Emily Dickinson is a very celebrated and well-known American poet of the 19th century. She was born on 10th December 1830 in Amherst, Massachusetts. She had written around 1800 poems in her lifetime out of which, during her lifetime, only around 10 were published.
Most of her work gained popularity only after her death. She would compose poems for her friends and family and write letters to them. A greater number of her poems were kept with herself.
Emily Dickinson was regarded as one of America’s greatest poets. She was well known for her unusual life of self-imposed social seclusion.
Although she lived a life of seclusion, she wrote powerful poetry which questioned transcendent topics like the nature of life, immortality, death and the individual.
Early Life of Emily Dickinson
Emily had two siblings, her being the middle child. She came from a well to do family. Her father was elected in Congress for a term and was also the treasurer of the Amherst College and also helped found the college.
Growing up, Emily was close to her two siblings, brother, Austin, and sister, Lavinia. She was not a very social person, she was quite reclusive and introverted and interacted with only a handful of people throughout her lifetime.
Though Dickinson’s brother married, her sister and Dickinson herself chose to stay unmarried. The two sisters cared for their mother while she was unwell to the day she died in 1882.
She attended Amherst College for seven years and excelled throughout. She then attended Mount Holyoke Female Seminary for a year and then dropped out of school for reasons unknown.
The people that she met during her life had great contributions to her poetry, particularly Reverend Charles Wadsworth, whom she first met on a trip to Philadelphia.
He left for the West Coast shortly after a visit to her home in 1860, and some critics believe his departure gave rise to the heartsick flow of verse from Dickinson in the years that followed.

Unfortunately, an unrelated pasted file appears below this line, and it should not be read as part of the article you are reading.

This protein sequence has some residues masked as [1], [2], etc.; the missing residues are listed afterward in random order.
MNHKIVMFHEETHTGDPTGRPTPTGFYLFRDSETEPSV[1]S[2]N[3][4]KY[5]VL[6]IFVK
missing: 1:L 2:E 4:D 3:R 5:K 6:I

The nature of their relationship is uncertain, but she regarded him as her ‘closest earthly friend.’ There are other possibilities for the unrequited love that was the subject of many of Dickinson’s poems include Otis P. Lord, a Massachusetts Supreme Court judge, and Samuel Bowles, editor of the Springfield Republican.
Emily Dickinson Life
By the 1860s, Dickinson lived in almost complete isolation from the outside world. But she maintained correspondences and read widely. She spent a great deal of this time with her family.
Her father was actively involved in state and national politics, serving in Congress for one term. Dickinson’s younger sister, Lavinia, also lived at home for her entire life in similar isolation.
Work and Career of Emily Dickinson
Emily Dickinson’s poetry was heavily influenced by the Metaphysical poets of seventeenth-century England, as well as her reading of the Book of Revelation and her upbringing in a Puritan New England town, which encouraged a Calvinist, orthodox, and conservative approach to Christianity.
She admired the poetry of Robert and Elizabeth Barrett-Browning and John Keats as well. She was discouraged from reading Walt Whitman, who was her contemporary because of the rumours of its disgracefulness.
Emily Dickinson Works
Although Dickinson was extremely prolific and regarded as a solid intellectual and regularly enclosed poems in letters to friends, she was not publicly recognized during her lifetime.
The first volume of her work was published posthumously in 1890 and the last in 1955. She died in Amherst in 1886.
Emily Dickinson’s Poems
Upon her death, Dickinson’s family discovered forty handbound volumes of nearly 1,800 poems, or “fascicles” as they are sometimes called. Dickinson assembled these booklets by folding and sewing five or six sheets of stationery paper and copying what seem to be final versions of poems.
The original order of the poems was not restored until 1981, when Ralph W. Franklin used the physical evidence of the paper itself to restore her intended order, relying on smudge marks, needle punctures, and other clues to reassemble the packets.